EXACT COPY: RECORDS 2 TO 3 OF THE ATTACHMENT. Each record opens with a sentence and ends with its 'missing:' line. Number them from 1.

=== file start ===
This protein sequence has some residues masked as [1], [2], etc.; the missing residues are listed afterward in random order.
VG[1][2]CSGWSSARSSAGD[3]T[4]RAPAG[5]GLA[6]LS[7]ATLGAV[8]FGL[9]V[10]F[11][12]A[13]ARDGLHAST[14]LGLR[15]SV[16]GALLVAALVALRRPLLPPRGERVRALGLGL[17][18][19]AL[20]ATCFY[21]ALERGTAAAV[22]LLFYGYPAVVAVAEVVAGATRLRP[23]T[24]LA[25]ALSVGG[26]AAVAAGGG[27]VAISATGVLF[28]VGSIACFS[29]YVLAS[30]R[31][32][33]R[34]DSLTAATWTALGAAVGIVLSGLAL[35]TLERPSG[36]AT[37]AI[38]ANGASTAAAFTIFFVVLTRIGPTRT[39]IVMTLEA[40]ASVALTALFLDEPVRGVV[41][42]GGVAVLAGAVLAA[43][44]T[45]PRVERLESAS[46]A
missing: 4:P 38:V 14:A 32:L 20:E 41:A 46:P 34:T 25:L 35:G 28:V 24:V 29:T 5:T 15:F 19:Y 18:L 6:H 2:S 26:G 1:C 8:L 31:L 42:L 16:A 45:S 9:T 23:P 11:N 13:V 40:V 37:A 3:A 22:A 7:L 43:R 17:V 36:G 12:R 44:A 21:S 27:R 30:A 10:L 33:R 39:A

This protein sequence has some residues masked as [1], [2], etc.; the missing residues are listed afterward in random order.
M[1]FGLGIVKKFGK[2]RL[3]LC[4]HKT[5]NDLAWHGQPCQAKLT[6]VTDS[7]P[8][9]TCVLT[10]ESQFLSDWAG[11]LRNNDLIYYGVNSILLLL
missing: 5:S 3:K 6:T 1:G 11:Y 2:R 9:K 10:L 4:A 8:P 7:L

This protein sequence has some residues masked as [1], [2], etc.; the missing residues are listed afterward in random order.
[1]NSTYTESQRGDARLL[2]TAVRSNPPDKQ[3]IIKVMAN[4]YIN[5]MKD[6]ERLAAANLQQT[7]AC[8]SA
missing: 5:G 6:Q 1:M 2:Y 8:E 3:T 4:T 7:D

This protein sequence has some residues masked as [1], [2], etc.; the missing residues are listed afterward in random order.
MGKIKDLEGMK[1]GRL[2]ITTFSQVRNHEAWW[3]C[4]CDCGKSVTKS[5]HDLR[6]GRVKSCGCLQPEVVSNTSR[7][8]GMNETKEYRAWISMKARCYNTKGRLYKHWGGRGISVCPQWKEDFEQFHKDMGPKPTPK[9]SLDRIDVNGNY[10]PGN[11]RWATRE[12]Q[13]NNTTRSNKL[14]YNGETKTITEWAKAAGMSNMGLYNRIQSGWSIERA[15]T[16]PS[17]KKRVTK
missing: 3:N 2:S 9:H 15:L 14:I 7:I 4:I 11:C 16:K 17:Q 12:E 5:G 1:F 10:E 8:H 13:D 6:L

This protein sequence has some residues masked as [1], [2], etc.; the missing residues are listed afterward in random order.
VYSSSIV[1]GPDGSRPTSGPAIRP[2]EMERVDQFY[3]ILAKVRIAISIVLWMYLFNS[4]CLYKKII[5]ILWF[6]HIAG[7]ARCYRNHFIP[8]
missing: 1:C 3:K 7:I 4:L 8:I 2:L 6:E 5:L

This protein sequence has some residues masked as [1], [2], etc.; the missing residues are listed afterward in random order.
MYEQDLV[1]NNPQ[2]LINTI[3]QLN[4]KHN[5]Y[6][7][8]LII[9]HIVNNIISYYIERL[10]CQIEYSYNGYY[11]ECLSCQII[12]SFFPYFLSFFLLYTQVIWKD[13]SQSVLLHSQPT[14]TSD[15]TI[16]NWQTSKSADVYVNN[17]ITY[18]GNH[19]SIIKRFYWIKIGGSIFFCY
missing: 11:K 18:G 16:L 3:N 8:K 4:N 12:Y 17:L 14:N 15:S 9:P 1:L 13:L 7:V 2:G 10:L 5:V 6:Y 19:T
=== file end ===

This protein sequence has some residues masked as [1], [2], etc.; the missing residues are listed afterward in random order.
M[1]FGLGIVKKFGK[2]RL[3]LC[4]HKT[5]NDLAWHGQPCQAKLT[6]VTDS[7]P[8][9]TCVLT[10]ESQFLSDWAG[11]LRNNDLIYYGVNSILLLL
missing: 5:S 3:K 6:T 1:G 11:Y 2:R 9:K 10:L 4:A 8:P 7:L

This protein sequence has some residues masked as [1], [2], etc.; the missing residues are listed afterward in random order.
[1]NSTYTESQRGDARLL[2]TAVRSNPPDKQ[3]IIKVMAN[4]YIN[5]MKD[6]ERLAAANLQQT[7]AC[8]SA
missing: 5:G 6:Q 1:M 2:Y 8:E 3:T 4:T 7:D